Journey to the Center
With the exception of the three labyrinth images, the photos
on this page were taken in the beautiful country of Sweden.
The world's renewed interest in labyrinths didn't make it onto my personal radar until the one at
Audubon Park in New Orleans was dedicated a few years ago.  At the time, I did some research
and found that labyrinths, in one form or another, are as ancient as human beings' ability to
create them.  Their history was so interesting, I thought that, one day, I'd do a Friday's Journal
page about them...and a reminder note's been patiently sitting in my 'to do' file ever since.
Labyrinths have been discovered in almost every part of the world, dating from prehistoric times,
and on through every era.  Used for a variety of reasons by different cultures and religions in their
long history, they've experienced a resurgence in popularity in the 21st century.  Today, they're
most often used as a tool to promote spiritual, emotional and/or physical well being.  People walk
the labyrinth path to focus the mind, relax the body and/or to enhance their spiritual lives.
Labyrinth, University of Edinburgh, Scotland
Unlike a maze, there are no false starts and stops in a labyrinth, only one pathway - a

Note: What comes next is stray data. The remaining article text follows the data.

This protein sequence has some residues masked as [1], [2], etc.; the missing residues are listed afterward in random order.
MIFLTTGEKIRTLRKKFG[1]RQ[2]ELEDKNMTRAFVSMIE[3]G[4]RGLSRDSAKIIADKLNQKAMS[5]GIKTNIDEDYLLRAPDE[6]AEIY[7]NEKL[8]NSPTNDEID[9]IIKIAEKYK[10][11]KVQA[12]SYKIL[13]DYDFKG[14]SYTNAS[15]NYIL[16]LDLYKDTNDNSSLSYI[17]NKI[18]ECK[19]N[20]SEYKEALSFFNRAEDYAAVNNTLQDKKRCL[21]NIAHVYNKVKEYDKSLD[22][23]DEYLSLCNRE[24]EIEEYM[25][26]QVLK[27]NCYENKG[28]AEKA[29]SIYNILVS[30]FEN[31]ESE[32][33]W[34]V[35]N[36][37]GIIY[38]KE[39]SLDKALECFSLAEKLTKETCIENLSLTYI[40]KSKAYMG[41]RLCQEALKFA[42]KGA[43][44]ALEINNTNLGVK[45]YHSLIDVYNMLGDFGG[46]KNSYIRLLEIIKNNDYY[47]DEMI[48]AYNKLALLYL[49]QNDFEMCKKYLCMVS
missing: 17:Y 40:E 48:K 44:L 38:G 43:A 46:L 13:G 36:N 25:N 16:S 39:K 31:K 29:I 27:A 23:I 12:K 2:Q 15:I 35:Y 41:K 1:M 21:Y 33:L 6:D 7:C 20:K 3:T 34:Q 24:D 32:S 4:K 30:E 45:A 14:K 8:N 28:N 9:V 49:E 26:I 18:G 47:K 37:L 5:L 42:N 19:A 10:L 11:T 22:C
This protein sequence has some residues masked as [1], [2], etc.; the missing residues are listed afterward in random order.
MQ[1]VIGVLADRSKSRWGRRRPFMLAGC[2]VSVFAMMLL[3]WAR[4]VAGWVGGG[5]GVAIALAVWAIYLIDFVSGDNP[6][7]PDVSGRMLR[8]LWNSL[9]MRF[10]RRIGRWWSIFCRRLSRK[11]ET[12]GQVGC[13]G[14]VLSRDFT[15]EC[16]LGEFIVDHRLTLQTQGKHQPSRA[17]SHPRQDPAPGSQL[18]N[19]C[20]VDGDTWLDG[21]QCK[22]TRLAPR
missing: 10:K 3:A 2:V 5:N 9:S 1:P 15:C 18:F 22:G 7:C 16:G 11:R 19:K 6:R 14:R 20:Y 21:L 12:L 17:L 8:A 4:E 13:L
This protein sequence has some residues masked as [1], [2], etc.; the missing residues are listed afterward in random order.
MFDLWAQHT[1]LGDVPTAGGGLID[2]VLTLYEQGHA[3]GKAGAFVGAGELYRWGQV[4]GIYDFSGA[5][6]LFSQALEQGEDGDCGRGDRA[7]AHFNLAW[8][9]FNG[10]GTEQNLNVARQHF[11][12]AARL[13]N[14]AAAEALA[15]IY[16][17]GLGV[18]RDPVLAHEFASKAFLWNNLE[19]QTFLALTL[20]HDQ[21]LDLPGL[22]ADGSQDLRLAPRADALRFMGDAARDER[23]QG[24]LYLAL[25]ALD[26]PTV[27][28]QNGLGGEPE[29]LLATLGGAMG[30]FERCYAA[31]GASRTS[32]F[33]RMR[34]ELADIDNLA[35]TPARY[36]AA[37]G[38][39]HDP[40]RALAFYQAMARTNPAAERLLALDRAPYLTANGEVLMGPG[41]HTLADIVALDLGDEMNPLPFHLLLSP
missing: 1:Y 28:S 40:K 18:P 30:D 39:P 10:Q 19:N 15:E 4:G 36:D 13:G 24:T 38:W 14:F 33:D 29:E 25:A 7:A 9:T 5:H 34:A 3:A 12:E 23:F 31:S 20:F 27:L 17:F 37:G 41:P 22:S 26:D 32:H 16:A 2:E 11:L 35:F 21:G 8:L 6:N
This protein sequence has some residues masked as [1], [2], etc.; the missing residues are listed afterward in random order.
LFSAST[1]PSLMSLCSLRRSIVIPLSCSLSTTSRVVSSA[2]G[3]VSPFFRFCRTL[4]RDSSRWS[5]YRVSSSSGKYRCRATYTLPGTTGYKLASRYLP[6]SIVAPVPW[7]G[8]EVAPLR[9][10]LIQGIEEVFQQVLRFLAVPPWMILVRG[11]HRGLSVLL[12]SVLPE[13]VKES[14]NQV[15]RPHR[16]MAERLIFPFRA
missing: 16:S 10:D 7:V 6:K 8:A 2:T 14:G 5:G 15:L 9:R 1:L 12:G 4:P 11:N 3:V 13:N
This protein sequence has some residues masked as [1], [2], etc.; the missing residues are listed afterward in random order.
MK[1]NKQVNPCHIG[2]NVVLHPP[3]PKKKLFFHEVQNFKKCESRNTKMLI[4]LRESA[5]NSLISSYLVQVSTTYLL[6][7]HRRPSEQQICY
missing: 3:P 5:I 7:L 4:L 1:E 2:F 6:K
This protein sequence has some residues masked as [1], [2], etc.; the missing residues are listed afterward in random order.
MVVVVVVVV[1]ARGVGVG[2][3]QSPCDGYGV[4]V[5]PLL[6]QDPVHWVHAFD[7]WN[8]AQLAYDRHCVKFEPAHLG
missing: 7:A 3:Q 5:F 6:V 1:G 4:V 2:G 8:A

single, winding, unobstructed path from the outside to the center.
Labyrinth, Audubon Park, New Orleans, Louisiana
The journey is the destination. -- Author Unknown
Modern labyrinths can be found in churches, parks, hospitals, on university campuses and at
spiritual centers all around the world.  I even found bed & breakfast inns who offer their own
small labyrinths to guests.  A "Labyrinth Locator" (link is at the bottom of the page, along with
some links to labyrinth history pages) revealed five labyrinths in New Orleans alone
:   First
Unitarian Universalist Church, Rayne Memorial Methodist Church, Grace Episcopal Church,
Trinity Episcopal Church and the Audubon Park Labyrinth.
We thought we were at the finish, but our way bent round and we found
ourselves back at the beginning.  
-- Plato, 380 BC, speaking of a labyrinth
I dreamed a thousand new paths...I woke and walked my old one.  -- Chinese proverb
Please don't use the "Send Page" feature of your computer to send this
entire page in an e-mail message
or post portions of it on social media sites.
If you'd like to share it, please just send the link.  The link to this page is:
Tell a friend:
From the Audubon Park Labyrinth website (dedicated in 2006, as a symbol of renewal and
healing for the people of New Orleans after the devastating levee failures in 2005):  "All people
and all cultures are invited to journey along the labyrinth path.  As in life, you will encounter many
turns.  Trust the path and follow it, one foot in front of the other, until you reach the center."